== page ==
So First thank you to Terry Neale and Tony for always being there with this great advice..and next I see that when you write as Mark Wade said, you must have a central theme, such as a school playground and the spokes that comes off of it could be ideas like a 'fight' or something happening on the monkey bars boys not mixing with girls, or 'a boy and a girl meet for the first time'(these are my ideas)..now all this is good..he then said to view these situations threw the eyes of a child, the colors and imagination...this is where I get lost, yeah I know 'so get lost' Tony lets take the writing step by step in the above situation little boy or girl could be on the playground but it could be a wabbit,a snail, a croc, bear, monkey, well you understand I am sure... As they say in the song, lets start at the very beginning ...you know thats a very good place to start.... I bring out a figure, lets say a snail, introduce him to the boys and girls he says where he's from and the beat goes on.......
Snail on a playground
The way I write is to jot down some ideas and then try to incorporate them into a skit. Here are some initial thoughts on a snail on a playground. "I'm always the last one chosen for relay races." "I always get in trouble after recess. The teacher says it takes me too long to come back to class." "There is a little girl that I like. But I'm shy." "You need to come out of your shell." "They always find me first at hide and seek. They follow my slime trail." "I don't eat lunch with the other kids if there is salt on the table." "The kids love me on rainy days. They use my antennae to get a good reception and we watch television." "I don't use email. We still use snail mail." "I got a letter from my cousin. He is coming to visit. He should be here in a few years." "I'm really good at slow pitch softball." "I'm really good at freeze tag. I move so slowly that I always look frozen." "The coach wants me to go out for the track team. The other school's track team!"
So If when I write I am to use the char and put him into a situation and write how the figure would fit or not fit into that situation...
Another example could be a Chimp without any paticular situation, he is a little slow, what ever he does the kids in the aud mimic, I blow up a balloon ask him to hold it...ask him how he's doing, he answers and lets the balloon go and it travels all around the room...the balloon is blown up a few different times with various slap stick happenings, with me getting slapped a few times by him, him floating...so if I was to do this kind of stuff how do I writ it into a routine, with various axtell animals gettinvolved at different times...Lets go to the next step...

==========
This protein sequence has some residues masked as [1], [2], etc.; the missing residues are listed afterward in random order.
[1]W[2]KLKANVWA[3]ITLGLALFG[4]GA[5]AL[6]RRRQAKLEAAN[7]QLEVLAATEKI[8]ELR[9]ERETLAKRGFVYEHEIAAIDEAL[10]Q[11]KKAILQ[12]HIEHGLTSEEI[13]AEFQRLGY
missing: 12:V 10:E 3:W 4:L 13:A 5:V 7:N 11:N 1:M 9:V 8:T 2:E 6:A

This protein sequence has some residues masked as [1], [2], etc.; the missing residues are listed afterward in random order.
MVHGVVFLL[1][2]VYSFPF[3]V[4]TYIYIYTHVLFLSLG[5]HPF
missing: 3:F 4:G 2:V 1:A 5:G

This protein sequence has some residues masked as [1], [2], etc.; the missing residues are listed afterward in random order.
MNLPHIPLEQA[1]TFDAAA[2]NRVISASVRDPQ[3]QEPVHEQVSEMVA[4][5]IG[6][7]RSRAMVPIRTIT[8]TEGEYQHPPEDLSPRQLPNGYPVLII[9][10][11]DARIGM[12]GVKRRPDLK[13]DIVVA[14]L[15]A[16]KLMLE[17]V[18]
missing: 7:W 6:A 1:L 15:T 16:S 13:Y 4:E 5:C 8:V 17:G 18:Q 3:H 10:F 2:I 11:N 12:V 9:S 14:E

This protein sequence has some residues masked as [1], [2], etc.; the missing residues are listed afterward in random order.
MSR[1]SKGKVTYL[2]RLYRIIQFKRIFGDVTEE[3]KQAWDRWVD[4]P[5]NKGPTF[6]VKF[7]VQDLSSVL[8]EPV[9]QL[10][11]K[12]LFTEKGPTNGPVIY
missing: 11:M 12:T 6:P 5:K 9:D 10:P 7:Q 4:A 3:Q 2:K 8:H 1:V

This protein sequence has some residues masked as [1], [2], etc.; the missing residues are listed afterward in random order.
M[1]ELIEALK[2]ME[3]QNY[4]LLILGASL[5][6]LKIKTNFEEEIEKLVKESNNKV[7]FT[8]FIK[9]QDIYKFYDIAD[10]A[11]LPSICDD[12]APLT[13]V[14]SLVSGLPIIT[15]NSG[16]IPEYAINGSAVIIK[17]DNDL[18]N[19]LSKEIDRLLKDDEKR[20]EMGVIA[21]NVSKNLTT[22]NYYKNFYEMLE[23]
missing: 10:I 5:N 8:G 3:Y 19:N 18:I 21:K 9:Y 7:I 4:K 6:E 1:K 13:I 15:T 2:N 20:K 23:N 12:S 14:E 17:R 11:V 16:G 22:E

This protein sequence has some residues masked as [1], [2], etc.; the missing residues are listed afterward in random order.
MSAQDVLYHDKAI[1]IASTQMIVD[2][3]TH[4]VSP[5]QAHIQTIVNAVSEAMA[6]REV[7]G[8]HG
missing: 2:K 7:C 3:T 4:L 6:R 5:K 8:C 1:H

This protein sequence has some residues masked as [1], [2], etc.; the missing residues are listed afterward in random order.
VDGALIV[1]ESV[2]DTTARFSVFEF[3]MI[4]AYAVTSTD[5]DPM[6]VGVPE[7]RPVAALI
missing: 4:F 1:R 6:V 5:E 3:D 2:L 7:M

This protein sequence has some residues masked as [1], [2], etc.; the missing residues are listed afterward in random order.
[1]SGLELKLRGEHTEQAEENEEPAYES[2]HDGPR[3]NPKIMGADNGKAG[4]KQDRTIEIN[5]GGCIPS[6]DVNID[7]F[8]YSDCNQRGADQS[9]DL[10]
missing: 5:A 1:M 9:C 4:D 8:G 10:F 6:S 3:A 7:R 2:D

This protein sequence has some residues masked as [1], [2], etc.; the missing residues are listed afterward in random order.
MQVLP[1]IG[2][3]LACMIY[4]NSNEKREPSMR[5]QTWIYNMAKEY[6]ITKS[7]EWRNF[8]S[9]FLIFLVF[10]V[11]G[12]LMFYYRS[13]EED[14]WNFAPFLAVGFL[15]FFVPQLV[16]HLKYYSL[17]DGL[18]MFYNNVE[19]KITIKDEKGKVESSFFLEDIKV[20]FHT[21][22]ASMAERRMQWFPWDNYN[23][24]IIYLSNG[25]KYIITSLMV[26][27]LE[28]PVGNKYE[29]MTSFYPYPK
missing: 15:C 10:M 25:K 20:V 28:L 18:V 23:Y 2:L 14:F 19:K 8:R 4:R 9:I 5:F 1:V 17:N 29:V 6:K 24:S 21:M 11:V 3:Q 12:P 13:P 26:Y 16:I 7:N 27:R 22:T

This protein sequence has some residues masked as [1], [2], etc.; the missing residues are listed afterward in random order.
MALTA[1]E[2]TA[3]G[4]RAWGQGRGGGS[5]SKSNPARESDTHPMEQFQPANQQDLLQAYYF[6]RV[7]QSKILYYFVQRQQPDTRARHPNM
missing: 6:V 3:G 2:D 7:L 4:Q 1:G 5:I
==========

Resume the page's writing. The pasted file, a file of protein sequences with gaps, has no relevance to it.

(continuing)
Robin add some stuff
How to write for you puppets
How I learned to write for my shows it to take my puppet shopping with me. When I do that I am forced to make conversation with the kids and come up with on the spot personality, conversation and situations.I get ideas by what the kids say and do and ask the puppet. I look at cloths (for the puppet) and try them on her or him. I make the puppet appear as real as possible so people look to see if its real (easy to do with Axtell puppets). I go to Wal-Mart, and the local food stores, (be prepared to not get anything else done). I made the mistake of taking an old rat puppet with me to the store and was asked to leave! A lady freaked out she thought it was real and it took 2 people to calm her down.LOL ( I was pretty good at moving it like a rat) Watch out when you take your puppet to the street, it might cause accidents when people rubber neck, been there too! Have fun, don't even buy a puppet unless you fall in love with it and see it's personality already,It will be a great puppet sitting in your studio but not used. I did this with one and gave it away 2 times and they still don't know what to do with it, (cause it was my puppet not their idea, even though the puppet was awesome). Now I wish I had it back!
Watch others act and get tidbits of ideas or conversation and make it your own... Dont copy make it original. If you arent sold on the joke or personality no one else will buy it either. YOU must fall in love with each of your puppets! Ribbons the clown/ventriloquist Ribbons the clown Rev. Robin E. Bremer www.Ribbonstheclown.com
Author of "Feed My People Joy" available at www.Amazon.com, www.Barnes&Noble.com coming to a bookstore near you.
Another thought from Robin
Jokes are great but a lot of ventriloquist just SAY the joke and that is it. A joke has to be delivered.... from the personality of the vent or puppet. It matters how you say it, The tilt of your head the naturalness of your body language. Did you pause for the laugh, the funny body movement you did with the puppet. The reaction of the puppet or you! Do NOT repeat what the puppet says! It is not natural! Some vents repeat EVERY LINE the puppet says and that's annoying and not normal or funny. HAVE A CONVERSATION, react and react use your whole body.I visualize me and my puppet having the conversation they I write down what I see INCLUDING what body movements she will do when she says that line. YOU ARE AN ACTOR and comedian.
1. I get an idea for a skit,
2. I practice it over in my head till I get the whole idea.
3. I write the basic line.
4. I practice sitting on my bed with my puppet and paper, (to memorize lines) I make edits and correction.
5. I practice it in front of the mirror. ( you can get stuck here and watch yourself instead of having a conversation)
6. I put away the mirror and practice it in front of the camera.
7. Do it in front of my husband. (3rd party gives me ideas how to move the puppet better or change a line)
8. PRACTICE PRACTICE until I can ENJOY doing it without thinking!
Thats how I come up and prefect a new idea for a show.
Hope this helps Ribbons the clown Rev. Robin E. Bremer www.Ribbonstheclown.com
Author of "Feed My People Joy" available at www.Amazon.com, www.Barnes&Noble.com coming to a bookstore near you.
Continuing with writing December 26 2010, 8:25 AM
Another thought from me